- UPDATED...PUTTING ATOMIC PIECES TOGETHER: Huntington's Once Classified Uranium Processing Plant
- LEGACY: Upriver Radioactive Contamination May Have Impacted Huntington Cancer Risk
- Huntington Police Have Busy Holiday Weekend
- Cannabis To Be Planted Legally in WV For The 1st time In 70 years
- Classic "Blazing Saddles" Screens; Mel Brooks Inclusive Comedy Still Ripe
- Contaminated Scrap Metal Stolen in 70s from Huntington AEC Plant
- FIRST LOOK: Feminist Alice, Steps Through the Glass to Find... Sibling Rivalry
- Marquee Cinemas Brings Classic Films Back to the Big Screen with Flashback Cinema
- Marshall College of Science and West Virginia Science Adventures program host STEAM summer camp for K-12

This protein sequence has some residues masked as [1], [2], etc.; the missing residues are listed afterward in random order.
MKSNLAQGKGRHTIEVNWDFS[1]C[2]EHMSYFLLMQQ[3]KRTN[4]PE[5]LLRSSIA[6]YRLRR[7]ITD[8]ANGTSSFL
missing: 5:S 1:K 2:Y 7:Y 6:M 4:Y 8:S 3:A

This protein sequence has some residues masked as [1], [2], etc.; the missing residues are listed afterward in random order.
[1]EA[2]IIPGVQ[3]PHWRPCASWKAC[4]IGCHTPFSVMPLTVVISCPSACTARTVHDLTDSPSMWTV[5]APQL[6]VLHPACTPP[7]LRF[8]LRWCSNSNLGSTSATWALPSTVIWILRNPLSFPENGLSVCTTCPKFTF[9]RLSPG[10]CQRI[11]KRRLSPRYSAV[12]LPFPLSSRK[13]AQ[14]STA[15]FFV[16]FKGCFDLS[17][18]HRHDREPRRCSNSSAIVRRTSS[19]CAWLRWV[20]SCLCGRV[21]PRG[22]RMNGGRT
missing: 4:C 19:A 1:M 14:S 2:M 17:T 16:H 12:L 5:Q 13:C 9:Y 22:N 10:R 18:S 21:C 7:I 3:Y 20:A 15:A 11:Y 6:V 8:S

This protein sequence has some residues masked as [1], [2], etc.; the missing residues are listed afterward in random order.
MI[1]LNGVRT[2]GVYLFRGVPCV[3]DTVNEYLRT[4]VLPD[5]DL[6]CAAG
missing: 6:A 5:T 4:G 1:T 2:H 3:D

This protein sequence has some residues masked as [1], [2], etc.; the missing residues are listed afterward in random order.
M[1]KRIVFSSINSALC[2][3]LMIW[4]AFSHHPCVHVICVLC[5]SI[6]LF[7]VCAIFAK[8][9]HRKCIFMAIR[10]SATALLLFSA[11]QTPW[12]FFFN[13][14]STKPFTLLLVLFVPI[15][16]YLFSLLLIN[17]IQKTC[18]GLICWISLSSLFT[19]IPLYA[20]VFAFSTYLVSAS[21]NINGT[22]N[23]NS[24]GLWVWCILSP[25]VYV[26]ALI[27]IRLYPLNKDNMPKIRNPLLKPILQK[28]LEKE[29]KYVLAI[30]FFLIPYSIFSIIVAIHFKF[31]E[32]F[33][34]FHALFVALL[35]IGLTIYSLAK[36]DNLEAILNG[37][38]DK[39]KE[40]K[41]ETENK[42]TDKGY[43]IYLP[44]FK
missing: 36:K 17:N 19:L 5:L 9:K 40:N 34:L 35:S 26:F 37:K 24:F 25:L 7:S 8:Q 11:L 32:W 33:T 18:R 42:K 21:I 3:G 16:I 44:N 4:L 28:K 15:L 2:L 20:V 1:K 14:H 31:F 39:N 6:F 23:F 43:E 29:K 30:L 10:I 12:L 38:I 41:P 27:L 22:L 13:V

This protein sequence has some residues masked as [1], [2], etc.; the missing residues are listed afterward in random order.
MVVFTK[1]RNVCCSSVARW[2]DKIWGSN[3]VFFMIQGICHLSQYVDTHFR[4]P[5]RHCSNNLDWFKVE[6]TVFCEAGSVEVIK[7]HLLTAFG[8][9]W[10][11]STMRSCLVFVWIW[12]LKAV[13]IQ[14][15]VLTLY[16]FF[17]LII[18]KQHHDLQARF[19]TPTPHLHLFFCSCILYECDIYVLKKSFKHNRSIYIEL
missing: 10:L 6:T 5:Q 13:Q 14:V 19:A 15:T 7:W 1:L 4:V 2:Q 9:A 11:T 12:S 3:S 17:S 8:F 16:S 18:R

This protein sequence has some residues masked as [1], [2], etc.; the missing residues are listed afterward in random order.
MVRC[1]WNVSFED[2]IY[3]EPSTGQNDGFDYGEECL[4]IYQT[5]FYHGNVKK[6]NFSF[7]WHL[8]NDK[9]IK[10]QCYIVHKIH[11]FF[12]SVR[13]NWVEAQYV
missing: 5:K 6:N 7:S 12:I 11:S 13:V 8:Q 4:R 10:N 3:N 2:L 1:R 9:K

- REVISIT: 2014 Story on Pilot Plant by HD Contained Lapses
Storm Overpowered Huntington's Infrastructure
Mayor Steve Williams said "construction plans are being formulated" for the city's prioritized flood plagued areas. The new Water Quality fee goes into effect October 1. In no specific order, these are priority fixes: the viaducts, Third and Fifth Avenues, Arlington Park and Stanford Park .
Williams reported that from Feb. 1 to July 1, the Huntington Sanitary Board cleaned 97 catch basins. Since July 1, The Sanitary Board has cleaned 21 catch basins and repaired five others.
The Sanitary Board is in the process of hiring a laborer to operate a second vacuum truck, which will be dedicated solely to cleaning catch basins.
Once the second vacuum truck is operational, the Sanitary Board anticipates it will be able to clean 18-25 catch basins per week. It is expected to take approximately 1-1 ½ years to clean all catch basins in the city during the first cycle.